The energy supply in many countries depends largely on gas turbines, in which oil and gas are burned to generate electricity.

Thus, the efficiency and emissions of these turbines have a significant impact on the environment and are strictly regulated. In order to reduce nitrogen oxide emissions, lean fuel mixtures are increasingly being burned in modern gas turbines. Unfortunately, this type of lean combustion can give rise to self-excited combustion instabilities. These instabilities are a resonant phenomenon, meaning after the first occurrence it becomes a self-reinforcing process that can, at worst, lead to the complete destruction of a turbine. When combustion oscillation occurs, it always reduces turbine efficiency and significantly decreases service life. To prevent this from happening, pressure sensors are used in gas turbine combustion chambers to detect initial combustion instability. At this early stage, the turbine can be adjusted with little effort for smooth and steady combustion. High-performance piezoelectric sensors can even detect a dangerous flameout through a characteristic drop in pressure. Ideally, you could save yourself the implementation of a flame-out monitoring system.

 

…like our pressure transducer

CP505
pressure transducer CP505

This active acceleration compensated pressure transducer is ideal for acceleration sensitivity of only 0.25 mbar/g and an mbar resolution ideal for the continuous monitoring of modern gas turbines. This sensor provides excellent signals even in the hottest environments of up to 700°C. Due to its compact design, it can also be installed under challenging space limitations.

For use in gas turbines, sensors must be designed to be extremely temperature resistant and no "normal" metal alloys or plastics may be used. Consequently, Piezocryst exclusively uses refractory metal alloys, precious metals, sapphire elements and sensing elements made from single crystalline gallium phosphate (GaPO4). Even the cables are exposed to extreme thermal stress, and cooling air temperatures can exceed 500°C, excluding the use of conventional plastic insulated cables. Piezocryst uses what is known as a hardline cable; a metal cable made of extreme temperature resistant nickel-based alloy in which the conductors are embedded in compacted ceramic powder. By implementing these measures, the sensors (including the cable) can be used at a maximum operating temperatures of up to 700°C.

The insulation resistance of all components plays a critical role for use at temperatures above 400°C, especially for sensing elements. In addition to insulation elements made of sapphire, sensing elements made from GaPO4are used. This has substantial advantages compared to other piezoelectric materials because at elevated temperatures, the internal resistance is considerably higher. Therefore, the charges created at high temperatures are transported safely to the charge amplifier, a loss of signal due to insufficient insulation is avoided and only pure measurement signals are reproduced. The user can then accurately and reliably measure at lower frequencies.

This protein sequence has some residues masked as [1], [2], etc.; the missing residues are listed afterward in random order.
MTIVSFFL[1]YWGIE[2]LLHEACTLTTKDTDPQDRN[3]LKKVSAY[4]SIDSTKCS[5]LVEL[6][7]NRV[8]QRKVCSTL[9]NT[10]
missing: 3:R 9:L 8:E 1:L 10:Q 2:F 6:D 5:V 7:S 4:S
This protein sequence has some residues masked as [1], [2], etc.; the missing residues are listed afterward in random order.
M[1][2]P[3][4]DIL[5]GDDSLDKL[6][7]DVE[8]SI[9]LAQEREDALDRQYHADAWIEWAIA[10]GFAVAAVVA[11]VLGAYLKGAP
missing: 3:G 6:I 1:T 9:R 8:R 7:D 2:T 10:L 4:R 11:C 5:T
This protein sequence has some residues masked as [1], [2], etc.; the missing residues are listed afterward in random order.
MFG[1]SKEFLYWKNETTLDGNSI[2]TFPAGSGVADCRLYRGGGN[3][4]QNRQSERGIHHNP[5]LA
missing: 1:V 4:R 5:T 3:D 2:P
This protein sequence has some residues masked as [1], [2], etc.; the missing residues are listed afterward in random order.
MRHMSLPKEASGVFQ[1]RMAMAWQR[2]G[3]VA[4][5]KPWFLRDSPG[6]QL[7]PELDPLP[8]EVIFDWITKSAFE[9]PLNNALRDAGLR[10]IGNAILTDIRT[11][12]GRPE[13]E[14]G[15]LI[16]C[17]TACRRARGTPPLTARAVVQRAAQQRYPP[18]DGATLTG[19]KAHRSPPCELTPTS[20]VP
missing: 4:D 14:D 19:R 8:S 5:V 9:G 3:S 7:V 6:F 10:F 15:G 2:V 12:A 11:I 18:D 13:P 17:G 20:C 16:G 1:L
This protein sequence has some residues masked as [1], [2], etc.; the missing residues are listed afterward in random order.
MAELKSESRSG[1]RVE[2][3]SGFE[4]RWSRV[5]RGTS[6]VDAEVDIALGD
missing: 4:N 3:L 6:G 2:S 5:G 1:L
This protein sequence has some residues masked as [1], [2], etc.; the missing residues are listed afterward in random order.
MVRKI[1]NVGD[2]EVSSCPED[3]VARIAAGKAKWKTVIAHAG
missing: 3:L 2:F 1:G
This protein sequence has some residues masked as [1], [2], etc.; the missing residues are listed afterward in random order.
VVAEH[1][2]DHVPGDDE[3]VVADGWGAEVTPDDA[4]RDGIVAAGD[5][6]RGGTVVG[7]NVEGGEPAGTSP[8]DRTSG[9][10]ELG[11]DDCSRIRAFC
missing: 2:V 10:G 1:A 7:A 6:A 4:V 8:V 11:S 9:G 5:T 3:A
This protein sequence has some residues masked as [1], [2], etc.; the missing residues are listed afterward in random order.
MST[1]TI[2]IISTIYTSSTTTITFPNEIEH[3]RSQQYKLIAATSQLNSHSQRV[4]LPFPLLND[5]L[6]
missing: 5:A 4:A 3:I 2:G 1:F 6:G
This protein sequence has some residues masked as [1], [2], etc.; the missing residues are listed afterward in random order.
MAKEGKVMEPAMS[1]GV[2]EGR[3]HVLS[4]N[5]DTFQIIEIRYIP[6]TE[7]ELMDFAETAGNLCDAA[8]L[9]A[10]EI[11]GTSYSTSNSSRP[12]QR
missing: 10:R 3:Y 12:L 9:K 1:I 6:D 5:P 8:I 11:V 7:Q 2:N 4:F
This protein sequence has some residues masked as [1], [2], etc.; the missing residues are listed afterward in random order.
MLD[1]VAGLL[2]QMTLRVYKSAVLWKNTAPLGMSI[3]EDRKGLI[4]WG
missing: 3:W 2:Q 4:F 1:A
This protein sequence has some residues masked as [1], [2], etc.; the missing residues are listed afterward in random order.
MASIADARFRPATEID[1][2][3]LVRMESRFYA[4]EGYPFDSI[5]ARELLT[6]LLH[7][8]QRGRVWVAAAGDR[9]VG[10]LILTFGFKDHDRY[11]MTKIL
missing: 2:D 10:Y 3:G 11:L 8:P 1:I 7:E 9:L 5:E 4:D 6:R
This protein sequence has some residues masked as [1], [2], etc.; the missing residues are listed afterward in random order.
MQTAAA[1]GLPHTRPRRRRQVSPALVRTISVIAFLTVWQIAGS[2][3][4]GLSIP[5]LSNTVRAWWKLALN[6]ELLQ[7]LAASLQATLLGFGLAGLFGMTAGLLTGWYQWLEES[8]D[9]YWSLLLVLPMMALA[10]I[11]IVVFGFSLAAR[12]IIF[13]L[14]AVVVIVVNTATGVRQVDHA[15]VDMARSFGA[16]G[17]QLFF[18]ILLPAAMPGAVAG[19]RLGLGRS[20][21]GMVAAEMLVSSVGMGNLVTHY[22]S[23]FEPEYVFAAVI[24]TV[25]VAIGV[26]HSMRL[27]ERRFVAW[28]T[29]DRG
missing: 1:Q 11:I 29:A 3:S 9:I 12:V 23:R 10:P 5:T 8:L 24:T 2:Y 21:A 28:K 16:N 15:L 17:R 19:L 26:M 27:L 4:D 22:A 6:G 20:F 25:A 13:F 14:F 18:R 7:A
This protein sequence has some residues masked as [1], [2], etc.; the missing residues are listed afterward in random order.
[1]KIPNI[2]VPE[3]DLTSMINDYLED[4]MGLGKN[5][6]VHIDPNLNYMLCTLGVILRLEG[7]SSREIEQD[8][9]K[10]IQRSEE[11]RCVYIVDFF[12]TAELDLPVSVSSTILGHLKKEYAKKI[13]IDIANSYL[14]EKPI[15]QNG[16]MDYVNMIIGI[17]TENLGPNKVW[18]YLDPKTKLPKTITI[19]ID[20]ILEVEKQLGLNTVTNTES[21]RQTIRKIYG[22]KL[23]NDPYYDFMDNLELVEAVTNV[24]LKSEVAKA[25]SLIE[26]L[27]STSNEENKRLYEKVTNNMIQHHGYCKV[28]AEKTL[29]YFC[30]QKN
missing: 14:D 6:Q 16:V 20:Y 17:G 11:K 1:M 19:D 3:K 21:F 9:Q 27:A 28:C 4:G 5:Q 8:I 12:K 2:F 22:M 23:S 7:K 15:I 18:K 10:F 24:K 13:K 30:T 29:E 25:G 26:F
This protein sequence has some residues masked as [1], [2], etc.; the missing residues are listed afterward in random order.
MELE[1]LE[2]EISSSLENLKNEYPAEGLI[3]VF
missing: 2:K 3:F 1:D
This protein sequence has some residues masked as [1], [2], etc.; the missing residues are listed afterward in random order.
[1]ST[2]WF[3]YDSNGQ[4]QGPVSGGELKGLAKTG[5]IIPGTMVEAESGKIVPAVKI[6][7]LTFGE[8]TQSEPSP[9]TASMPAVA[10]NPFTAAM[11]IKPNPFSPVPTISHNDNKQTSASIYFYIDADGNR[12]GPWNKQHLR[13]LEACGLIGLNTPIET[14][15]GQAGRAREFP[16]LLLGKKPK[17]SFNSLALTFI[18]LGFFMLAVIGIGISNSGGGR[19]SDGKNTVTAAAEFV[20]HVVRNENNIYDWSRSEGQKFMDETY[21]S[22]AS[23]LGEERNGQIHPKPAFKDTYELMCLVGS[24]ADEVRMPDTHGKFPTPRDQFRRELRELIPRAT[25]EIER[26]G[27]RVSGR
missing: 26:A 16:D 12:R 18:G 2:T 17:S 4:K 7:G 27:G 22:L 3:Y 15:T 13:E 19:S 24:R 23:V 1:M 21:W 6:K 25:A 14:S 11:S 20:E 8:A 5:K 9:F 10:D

Transverse GaPO4 sensing elements are used in order to achieve an excellent signal-to-noise ratio. A particular challenge is the application of fatigue endurable electrodes to the thermally anisotropic crystal material, covering the crystal two dimensionally. Piezocryst has developed various high-endurance, high temperature resistant coatings, ranging from precious metals to conducting ceramics just for this purpose, and for which Piezocryst was awarded the research prize for Nano science in the State of Styria (Steiermark), Austria.

In order to accurately measure the impact of acceleration on a turbine, these sensors were designed to be particularly acceleration resistant. Due to their extremely rigid structure, the sensors show almost no acceleration response in radical direction. By reducing relevant mass, low acceleration sensitivity was also achieved in the axial direction. For challenging measurement tasks this can be further reduced through active acceleration compensation. Here, an acceleration sensor is installed inside the pressure sensor housing, and is designed to precisely compensate for the false acceleration signal. In this case, the sensor provides the "pure" pressure signal.